The road to nowhere.

It's been two years since I last raced at this drag strip. Admittedly my mind has been on other things of late and after all the last race season was supposed to have started in March, only the Dawn virus had killed off most of humanity by then and the organisers never quite got round to arranging a meeting after that. It took me a while to get to the place, an old airfield that was occasionally rented out to race associations and the like. These small stretches of runway were never perfect. They did not have the smooth, sticky tarmac of the big drag strips; rather they were rough asphalt lined with cracks and the occasional tufts of grass. Still, no one ever complained at the imperfections as they were just glad of the opportunity to race.

Today it is a little worse for wear. The grass is beginning to reclaim the land, though with the world having ended there aren't exactly any gardeners left to mow the lawns, still it's not so bad that I will not ride and anyway, to find the other of my favourite tracks is beyond my patience. So I slowly make my way to the faded start line and immediately I pull in the clutch, squeeze tight the brake and rev the engine so very loud that it drowns out all thoughts from my head, and then I release the clutch so that the back wheel spins, screeching against the ground. It was a familiar and pleasing sound, more so when mixed with the smell of the tyre as it heats up with the friction, smoke rising. I twist the rear of the bike, feeling the movement as I heat as much of the wheel as possible. Then just as it starts to jut forward, eager to be off, I shut off the throttle and pull in the clutch, reducing the engine to a low grumbling purr. It waits patiently to make its final run.

I stare down the empty track. Even on a cold and miserable day, when rain constantly threatened, some fifty riders would arrive at least but today I stand alone. No one to chat to, no bikes to admire. There are no start lights, no timer, no queues and no father to tell me my times as I return to the start. No Dad to encourage, or to tell me where I went wrong or to race alongside, knowing I'd never win. I miss him, and my mother and my brothers and friends and my co-workers. I miss the other riders, their designs and colours. I miss the small crowd that would watch. Five months without seeing a single soul. It's an empty world that is slowly drowning me as I wander it.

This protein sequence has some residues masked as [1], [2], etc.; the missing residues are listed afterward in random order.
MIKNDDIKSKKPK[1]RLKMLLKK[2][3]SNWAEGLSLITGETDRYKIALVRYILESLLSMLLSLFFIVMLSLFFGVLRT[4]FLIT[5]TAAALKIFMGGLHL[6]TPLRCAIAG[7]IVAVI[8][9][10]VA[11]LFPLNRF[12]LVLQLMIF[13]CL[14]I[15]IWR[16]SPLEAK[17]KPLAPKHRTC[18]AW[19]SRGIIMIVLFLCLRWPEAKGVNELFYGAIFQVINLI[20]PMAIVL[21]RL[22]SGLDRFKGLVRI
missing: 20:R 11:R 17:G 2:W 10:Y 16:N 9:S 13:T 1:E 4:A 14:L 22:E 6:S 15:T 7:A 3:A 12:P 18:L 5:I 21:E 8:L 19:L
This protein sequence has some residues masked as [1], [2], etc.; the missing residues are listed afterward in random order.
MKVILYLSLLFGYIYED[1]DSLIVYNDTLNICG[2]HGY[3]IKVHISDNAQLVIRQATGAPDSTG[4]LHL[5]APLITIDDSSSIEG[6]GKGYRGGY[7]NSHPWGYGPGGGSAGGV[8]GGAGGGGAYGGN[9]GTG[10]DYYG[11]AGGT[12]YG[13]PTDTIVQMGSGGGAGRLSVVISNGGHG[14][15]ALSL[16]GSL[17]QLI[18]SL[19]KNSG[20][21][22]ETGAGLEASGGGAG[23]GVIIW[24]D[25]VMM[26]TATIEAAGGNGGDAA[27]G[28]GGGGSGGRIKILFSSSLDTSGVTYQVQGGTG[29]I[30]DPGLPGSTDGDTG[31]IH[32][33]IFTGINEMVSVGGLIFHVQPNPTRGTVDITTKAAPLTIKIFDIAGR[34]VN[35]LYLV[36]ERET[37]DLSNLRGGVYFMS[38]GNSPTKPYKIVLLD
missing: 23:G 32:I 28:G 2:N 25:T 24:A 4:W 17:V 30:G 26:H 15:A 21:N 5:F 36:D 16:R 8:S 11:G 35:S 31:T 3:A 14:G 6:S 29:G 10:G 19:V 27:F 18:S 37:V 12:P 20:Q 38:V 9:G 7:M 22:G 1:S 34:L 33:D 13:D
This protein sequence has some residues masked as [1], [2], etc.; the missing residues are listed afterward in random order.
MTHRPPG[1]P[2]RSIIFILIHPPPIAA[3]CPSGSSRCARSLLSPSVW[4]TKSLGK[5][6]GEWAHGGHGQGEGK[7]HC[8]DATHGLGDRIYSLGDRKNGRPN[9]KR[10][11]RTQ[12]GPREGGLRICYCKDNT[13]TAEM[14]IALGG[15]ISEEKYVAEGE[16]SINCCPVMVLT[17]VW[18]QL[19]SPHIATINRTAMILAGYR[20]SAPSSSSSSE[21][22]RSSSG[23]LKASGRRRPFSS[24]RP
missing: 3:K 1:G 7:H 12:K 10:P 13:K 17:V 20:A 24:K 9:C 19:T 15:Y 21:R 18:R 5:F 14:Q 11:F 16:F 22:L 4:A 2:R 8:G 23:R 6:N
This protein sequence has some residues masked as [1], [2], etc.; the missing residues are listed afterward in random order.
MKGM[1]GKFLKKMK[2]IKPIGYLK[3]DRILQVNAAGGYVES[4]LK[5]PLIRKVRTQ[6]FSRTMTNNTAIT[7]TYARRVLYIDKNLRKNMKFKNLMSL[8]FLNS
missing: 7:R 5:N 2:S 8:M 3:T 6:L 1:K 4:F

I stare determinedly down the strip, sit down and begin to feel that old strengthening aggression take hold, readying me to pull hard on that throttle. It occurs to me that even the professionals would make mistakes on far safer tracks than this. Should I crash, should the heavy metal bike slip from my control and drag me violently to the ground then there is no one to help. No ambulance standing by. I could slide across the earth receiving no more than bruises and scrapes, able to get back up and trundle onwards as before. I could just as easily land fatally. A crash can be an instant death or alternatively it can lead to a slow, painful demise. Yet even with this possibility I can feel a smile slipping onto my face. A wide, genuine smile that feels of freedom. The first smile in months.

There is this little ritualistic dance I do; a shifting of my feet back and forth till it feels right. I actually laugh as I feel myself do it, my little motorbike jig. My brother was the one who noticed it and it made them all laugh.

In front of me the colours seem as extreme as the ones on my bike. Bright blue sky on long green grass that gently sways in the breeze and the grey of the road running through the middle like a canal in some oil painting, offering me a cool, refreshing wash in an otherwise dismal life whilst threatening with the penalty of swimming out of my depth.

I feel good now. Each breathe firm and steady, my entire body filled with a calm, adrenalin fuelled strength and a sense of surety I've never before known. This is it, once more for old time's sake. The engine roars, a fiery steed ready to sprint. My hand slides open the clutch.